PRETORIA, South African Deputy President Cyril Ramaphosa has congratulated the government and people of South Sudan on the occasion of the sixth anniversary of the country's independence on Sunday, saying the nation needs to reflect on unity and their vision for a peaceful future.

The world's youngest nation won independence from Sudan in July 2011, but civil conflict broke out in December 2013 when President Salva Kiir accused his former deputy, Riek Machar, of plotting a coup. The war since then has been characterised by ethnic fighting, sexual violence and extreme brutality with civilians the main victims.

The country skipped this year's festivities to mark the anniversary for lack of funds and the ongoing civil conflict in the country.

Ramaphosa, who was appointed by President Jacob Zuma as a Special Envoy to South Sudan to assist in the re-unification of the ruling Sudan People's Liberation Movement (SPLM) and bring to an end the conflict, said Monday that South Sudan's national day presented an opportunity to the country's leadership and citizens to reflect on the unity and vision for a peaceful and prosperous South Sudan which led to the achievement of independence six years ago.

Deputy President Ramaphosa has commended President Kiir and the people of South Sudan on the launch of the National Dialogue which is aimed at uniting and reconciling the people of South Sudan following the devastating conflict they have experienced and continue to go through, the Presidency said in a statement here.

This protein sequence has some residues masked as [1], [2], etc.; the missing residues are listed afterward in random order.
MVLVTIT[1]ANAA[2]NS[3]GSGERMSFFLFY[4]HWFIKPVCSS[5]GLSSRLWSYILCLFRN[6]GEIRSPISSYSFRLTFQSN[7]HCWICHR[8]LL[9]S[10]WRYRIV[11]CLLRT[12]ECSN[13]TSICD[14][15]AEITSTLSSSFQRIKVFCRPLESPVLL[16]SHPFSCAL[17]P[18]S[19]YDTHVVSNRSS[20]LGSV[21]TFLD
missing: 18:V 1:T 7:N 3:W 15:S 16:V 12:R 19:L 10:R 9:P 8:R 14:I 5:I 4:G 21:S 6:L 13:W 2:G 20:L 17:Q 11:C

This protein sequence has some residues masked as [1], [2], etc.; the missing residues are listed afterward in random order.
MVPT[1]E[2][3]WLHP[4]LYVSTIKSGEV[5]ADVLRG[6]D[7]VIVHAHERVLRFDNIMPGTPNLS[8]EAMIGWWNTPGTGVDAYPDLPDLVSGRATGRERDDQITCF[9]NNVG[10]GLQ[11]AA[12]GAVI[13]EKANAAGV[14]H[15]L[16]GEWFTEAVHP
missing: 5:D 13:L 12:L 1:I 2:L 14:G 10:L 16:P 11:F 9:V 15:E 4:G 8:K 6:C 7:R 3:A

Ramaphosa said he appreciated the strategic intention of the National Dialogue Steering Committee, which met in Johannesburg on 1 July, to ensure the inclusivity of the dialogue and assured the committee members of South Africa's support by sharing experiences from South Africa's Truth and Reconciliation Commission.

A total of four million people have been forced to flee their homes in South Sudan, while six million, or half of the country's population, do not have food to eat. The United Nations Children's Fund (Unicef) has noted that 2.2 million children are out of school in South Sudan. In addition, one-third of all schools are believed to have been attacked by armed groups.

An estimated 1.1 million children in the country are also acutely malnourished, lack clean water, which has led to the ongoing outbreak of cholera which is the longest and most widespread in the country's history with 10 000 cases reported, the majority of them children.


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